On this episode, we’re taking a deep dive into wool production with Marianne Mclean-Atkins, a textile designer and knitwear specialist with 20 years of experience working as an in-house designer for Asia-based apparel suppliers, doing everything from concept to execution. She is currently Sustainable Fashion Education Director at Redress in Hong Kong. We go through the various stages of the production of wool, starting from the rearing and shearing of the sheep, to the classing of the fleece, degreasing, scouring, spinning, dyeing, blending, and finally the knitting or weaving of the yarn. We also touch on why wool fell out of favour, and what the future looks like for it.
86. How it’s made: On Virgin & Recycled Polyester with Sharon Chen
On this week’s episode, we discuss the production process of a pretty infamous material – polyester, or polyethylene terephthalate (PET) and recycled PET, to be precise. Kim is joined by Sharon Chen, the Director Of Business Development at Baichuan Resources Recycling, a leading manufacturer of recycled textiles in China, who speaks about how virgin and recycled PET are manufactured. Sharon tells us about the types of raw materials needed in the process, who they buy these inputs from, and how they’re processed to ultimately become a yarn. She takes us through the spinning, weaving, and dyeing processes and shares a bit about who their customers are. They also talk about why traceability is so important to the company, and how they approach this.
85. Everyday Essentialism: On Differentiating “Brands” from “Suppliers”
We all know that there’s a kind of essentialism that happens in conversations about sustainable fashion (and beyond). It’s shorthand that artificially groups together very diverse groups of people and lumps them according to a single or several defining features. This episode is an open discussion of two such terms: “brand” and “supplier.”
84. Decarbonization – Three Manufacturers on Whether They Have Mapped Pathways for Achieving their Decarbonization Targets
Do apparel manufacturers have mapped pathways for achieving their decarbonization targets, or not? This episode features responses to this question from three different manufacturers: Mustafa Ahmad the General Manager of Sustainability for US Apparel & Textiles in Pakistan, Krishna Manda the Vice President of Corporate Sustainability for Lenzing, and Matthew Guenther, the Director of Environmental Sustainability for TAL Apparel.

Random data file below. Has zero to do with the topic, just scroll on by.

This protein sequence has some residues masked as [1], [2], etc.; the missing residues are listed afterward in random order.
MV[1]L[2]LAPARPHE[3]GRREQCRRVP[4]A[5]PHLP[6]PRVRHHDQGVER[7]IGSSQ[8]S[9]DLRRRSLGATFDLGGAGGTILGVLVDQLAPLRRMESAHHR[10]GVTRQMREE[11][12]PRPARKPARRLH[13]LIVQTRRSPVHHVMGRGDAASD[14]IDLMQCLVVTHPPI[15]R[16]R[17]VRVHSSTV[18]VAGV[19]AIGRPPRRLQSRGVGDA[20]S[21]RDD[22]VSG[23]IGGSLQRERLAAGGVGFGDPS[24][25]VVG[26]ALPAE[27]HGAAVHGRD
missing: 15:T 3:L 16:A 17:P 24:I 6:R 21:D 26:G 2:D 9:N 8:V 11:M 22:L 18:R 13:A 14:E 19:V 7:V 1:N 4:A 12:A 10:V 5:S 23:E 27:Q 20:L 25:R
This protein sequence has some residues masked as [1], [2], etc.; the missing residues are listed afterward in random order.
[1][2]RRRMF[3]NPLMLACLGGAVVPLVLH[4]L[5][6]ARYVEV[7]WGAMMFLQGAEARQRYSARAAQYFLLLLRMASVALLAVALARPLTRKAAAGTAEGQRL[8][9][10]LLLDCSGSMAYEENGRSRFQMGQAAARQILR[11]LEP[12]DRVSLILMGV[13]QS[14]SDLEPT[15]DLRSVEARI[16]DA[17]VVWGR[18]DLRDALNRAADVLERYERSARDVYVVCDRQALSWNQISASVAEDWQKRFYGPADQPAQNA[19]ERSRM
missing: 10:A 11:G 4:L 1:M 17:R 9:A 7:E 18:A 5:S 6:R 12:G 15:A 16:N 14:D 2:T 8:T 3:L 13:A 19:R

83. Manufactured x Asia Garment Hub: Decarbonization – Practical Tips for Talking to Manufacturers About Decarbonization
This is an audio version of a piece I wrote for the Asia Garment Hub called “Practical Tips for Talking to Manufacturers About Decarbonization.”
082. Manufactured x Transformers Foundation: Decarbonization – Perspectives from the Denim Supply Chain
This conversation brings together representatives from different levels of the denim supply chain: brand (Boysih Jeans), mill (Candiani), and farm (the Sourcery). We talk about which part(s) of making a pair of jeans has the biggest impact on carbon emissions? Do we know? We talk about the possibilities: what role can companies operating in different parts of the denim supply chain can take towards reducing carbon emissions. And we also talk about the limits: what challenges do companies face when it comes to reducing carbon emissions? The conversation is an edited version of a webinar Kim moderated for Transformers Foundation.
081. Decarbonization – Sid Amalean on MAS’s Decarbonization Opportunities and Challenges
Why did MAS sign-up for science-based targets? What are their challenges? What kind of support is needed from brands and retailers?
Special Edition: Support Flood Relief for Pakistani Cotton Growers
This is a short message from Crispin Argento, Co-founder and MD of Sourcery, about a fundraiser they’re doing to support Pakistani cotton growers adversely impacted by current flooding.
080. Manufactured x Transformers Foundation: The Higg Data Debate Part 2 – Re-Imagining Consumers as Conversation Changers
Will empowering consumers to shop differently really drive fashion’s transformation?